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NHS pension members face ‘tough’ decisions and potential costs under age discrimination remedy

by Rima Evans
18 April 2024

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Thousands of medical professionals, including GPs, left the NHS pension scheme when reforms – later ruled to be age discriminatory – saw it change from a final salary to a career average scheme in 2015, data has revealed.

And now they could face ‘significant costs’ even under the plan agreed to remedy the discrimination.

A Freedom of Information (FOI) request by Wesleyan, the specialist financial services mutual, found that a total of 14,412 GPs, hospital doctors and dentists members left the NHS pension scheme between 1 April 2015, when members were moved over to a career average scheme, and 31 March 2022.

However, a 2018 Court of Appeal judgment found the process for moving members to the new scheme discriminated against some on the basis of age.

And as part of the arrangement to remedy this discrimination, also known as called the McCloud remedy, those who opted out of the scheme between 1 April 2015 and 31 March 2022 will have the option to retrospectively opt back in for all or part of that period, if the reason they left was because of the age discrimination legislation.

Experts at Wesleyan have warned that while opting back in could benefit some members, it could also come with potentially significant cost.

For example, those returning could face paying up to seven years of backdated pension contributions or have to reimburse any employer contributions that were redirected to their salary after they left the scheme, they pointed out.

Alec Collie, head of medical at Wesleyan, said thousands of medical professionals could now face a tough decision as to whether or not to apply to opt back into the NHS pension scheme for this seven-year period.

‘It’s a challenge because the benefit of doing that may be outweighed by any additional contributions or claw backs that are demanded, which might have to be paid now or taken out of their pension benefits,’ he explained..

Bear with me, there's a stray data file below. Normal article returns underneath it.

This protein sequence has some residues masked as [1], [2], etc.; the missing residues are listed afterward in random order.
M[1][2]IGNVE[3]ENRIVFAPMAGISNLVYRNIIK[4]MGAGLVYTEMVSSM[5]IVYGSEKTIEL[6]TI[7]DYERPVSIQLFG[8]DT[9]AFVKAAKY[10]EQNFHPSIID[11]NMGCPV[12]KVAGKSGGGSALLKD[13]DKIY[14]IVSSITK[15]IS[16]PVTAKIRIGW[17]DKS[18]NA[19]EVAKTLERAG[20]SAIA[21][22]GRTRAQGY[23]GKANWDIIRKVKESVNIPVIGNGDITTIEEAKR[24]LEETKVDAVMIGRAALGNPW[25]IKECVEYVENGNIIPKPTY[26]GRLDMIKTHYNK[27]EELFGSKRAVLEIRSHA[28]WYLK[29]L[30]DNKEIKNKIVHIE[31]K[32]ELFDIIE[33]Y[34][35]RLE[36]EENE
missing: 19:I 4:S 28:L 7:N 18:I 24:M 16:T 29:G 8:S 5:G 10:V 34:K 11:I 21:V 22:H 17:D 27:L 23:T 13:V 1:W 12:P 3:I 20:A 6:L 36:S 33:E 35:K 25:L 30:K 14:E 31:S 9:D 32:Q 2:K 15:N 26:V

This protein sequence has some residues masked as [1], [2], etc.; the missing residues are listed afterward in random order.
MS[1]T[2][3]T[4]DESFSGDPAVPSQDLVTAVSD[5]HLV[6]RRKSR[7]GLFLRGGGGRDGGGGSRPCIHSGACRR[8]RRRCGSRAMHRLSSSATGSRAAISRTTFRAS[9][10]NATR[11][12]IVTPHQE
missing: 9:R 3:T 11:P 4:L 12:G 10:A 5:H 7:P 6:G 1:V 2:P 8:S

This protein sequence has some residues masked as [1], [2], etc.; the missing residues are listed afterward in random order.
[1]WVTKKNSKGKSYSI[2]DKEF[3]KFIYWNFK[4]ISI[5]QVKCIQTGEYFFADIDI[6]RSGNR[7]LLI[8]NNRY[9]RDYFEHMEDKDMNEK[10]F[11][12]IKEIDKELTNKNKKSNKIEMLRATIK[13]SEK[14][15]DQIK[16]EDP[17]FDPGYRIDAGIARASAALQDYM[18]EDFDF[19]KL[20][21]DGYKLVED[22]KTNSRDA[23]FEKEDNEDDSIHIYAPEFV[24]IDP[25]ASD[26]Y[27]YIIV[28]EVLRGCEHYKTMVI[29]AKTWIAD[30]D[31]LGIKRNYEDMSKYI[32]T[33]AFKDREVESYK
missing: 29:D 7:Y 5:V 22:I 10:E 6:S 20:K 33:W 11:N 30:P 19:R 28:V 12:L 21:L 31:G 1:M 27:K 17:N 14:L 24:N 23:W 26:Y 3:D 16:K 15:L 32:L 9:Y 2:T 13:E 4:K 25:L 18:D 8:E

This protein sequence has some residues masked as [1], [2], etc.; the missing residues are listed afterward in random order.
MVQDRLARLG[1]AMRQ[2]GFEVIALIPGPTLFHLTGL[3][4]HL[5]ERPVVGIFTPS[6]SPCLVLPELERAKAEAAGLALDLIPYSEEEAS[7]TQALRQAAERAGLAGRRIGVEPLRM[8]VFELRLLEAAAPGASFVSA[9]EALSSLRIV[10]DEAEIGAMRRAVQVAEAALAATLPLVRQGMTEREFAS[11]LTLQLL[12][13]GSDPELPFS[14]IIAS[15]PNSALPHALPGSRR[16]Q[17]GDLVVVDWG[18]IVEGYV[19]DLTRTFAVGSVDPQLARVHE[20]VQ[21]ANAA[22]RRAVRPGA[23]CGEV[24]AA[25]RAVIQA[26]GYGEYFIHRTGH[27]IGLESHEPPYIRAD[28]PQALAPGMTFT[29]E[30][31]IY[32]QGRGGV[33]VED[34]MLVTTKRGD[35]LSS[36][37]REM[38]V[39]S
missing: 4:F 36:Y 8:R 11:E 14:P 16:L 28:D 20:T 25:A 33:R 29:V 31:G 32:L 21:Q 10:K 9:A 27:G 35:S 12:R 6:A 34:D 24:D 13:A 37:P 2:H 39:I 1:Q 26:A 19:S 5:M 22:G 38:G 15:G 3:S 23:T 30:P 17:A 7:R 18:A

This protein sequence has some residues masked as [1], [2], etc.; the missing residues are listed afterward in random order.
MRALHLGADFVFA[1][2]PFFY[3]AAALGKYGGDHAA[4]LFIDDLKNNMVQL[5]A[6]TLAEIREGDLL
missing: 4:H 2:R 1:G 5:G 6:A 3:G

Each person will need to determine what the best option is for them, Mr Collie advised. ‘This will likely be a complex decision, that will only be made more difficult with the current uncertainty over the future of the Lifetime Allowance and the risk of further pension tax issues.’

Meanwhile, other GPs also face ‘confusing’ separate decisions about pension choices they made in 2015.

At the time, certain members of the 1995 section of the pension scheme were given the option (called Choice 2) to move their service to the 2008 section before being moved to the new 2015 pension scheme.

Again, as part of the McCloud remedy, they can now revoke that choice and put any service they moved to the 2008 section back to the 1995 section.  

Wesleyan’s FOI found that around 1,618 GPs, hospital doctors and dentists are likely to have received letters about the opportunity to reverse their ‘Choice 2’ decision.

However, this could have implications for members on factors such as their pension income, retirement age, and the option to take part of their pension as a lump sum.

Mr Collie said the letters are causing ‘confusion and concern’ because recipients have relatively little time to make what could be a big decision about their pension.

And he warned: ‘Crucially, the letters don’t include sufficient detail on what the various options mean for scheme members, which they need to make an informed decision’.

He said anyone who has received a letter should ‘seek professional help to calculate the precise implications for them so that they can make an informed decision’.

In January, it was announced that NHS pension members, including GPs and practice managers, affected by the McCloud remedy and who have suffered financial or tax losses can claim compensation, under the Cost Claim Back Scheme.

It offers compensation capped at two different amounts – £500 and £1,000, both inclusive of VAT, depending on the type of request being made.